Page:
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20 March 2014

What Osborne didn’t mention in his Budget: inequality is forecast to soar

The Chancellor's cuts are likely to reverse the fall in inequality that he boasted of.

By George Eaton

One of the boasts that many found surprising in George Osborne’s Budget was his declaration that “under this government income inequality is at its lowest level for 28 years” (indeed, it prompted cries of disbelief from the Labour benches). Surprising because it’s rare for Conservatives to be preoccupied with the gap between the rich and the poor and because austerity is generally held to have widened it. 

But the trend isn’t as unusual as some suggest; it’s normal in times of economic stagnation for inequality to fall as middle class earnings decline and the automatic stabilisers protect the incomes of the poorest. As the ONS’s annual report on “the effects of of taxes and benefits on household income” (the source of Osborne’s boast) noted:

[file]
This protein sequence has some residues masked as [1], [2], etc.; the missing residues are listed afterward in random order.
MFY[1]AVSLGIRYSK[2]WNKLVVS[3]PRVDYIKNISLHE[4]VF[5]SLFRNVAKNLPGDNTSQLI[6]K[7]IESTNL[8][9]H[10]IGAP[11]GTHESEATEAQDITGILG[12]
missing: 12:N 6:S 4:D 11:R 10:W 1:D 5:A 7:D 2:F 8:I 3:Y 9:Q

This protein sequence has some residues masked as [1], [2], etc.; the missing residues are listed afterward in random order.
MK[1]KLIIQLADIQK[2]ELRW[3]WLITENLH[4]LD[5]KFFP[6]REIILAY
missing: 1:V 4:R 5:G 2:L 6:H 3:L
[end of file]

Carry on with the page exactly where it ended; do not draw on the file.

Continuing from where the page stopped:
The Gini coefficient for disposable income in 2011/12 was 32.3%, a fall from its 2010/11 value of 33.7%, and the lowest level since 1986. This fall in income inequality is partly due to earnings (including income from self-employment) falling towards the top of the income distribution but increasing for the poorest fifth of households.

In this case, the decision of the rich to delay earnings until 2012-13 in order to benefit from the cut in the 50p tax rate is also likely to have been a factor. But it’s still a finding the Tories are hailing as they seek to prove that “we’re all in this together” (a line Osborne was audacious enough to use again yesterday). 

They would be wise, however, to resist the temptation to do so. Owing to the coalition’s welfare cuts, many of which only took effect last year, inequality is forecast to significantly increase between now and 2015-16. In particular, Osborne’s decision to cap benefit increases at 1 per cent for at least three years (an unprecedented real-terms cut) means the poorest will see a sharp fall in their incomes. The IFS expects inequality “to rise again from 2011–12, almost (but not quite) reaching its pre-recession level by 2015–16.” 

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While the Tories can take little credit for the fall in inequality (which is largely due the decline in real earnings), they will deserve the blame for the rise. And with Ed Miliband making the need to reduce the gap his defining mission, the Chancellor may live to regret his opportunistic boast.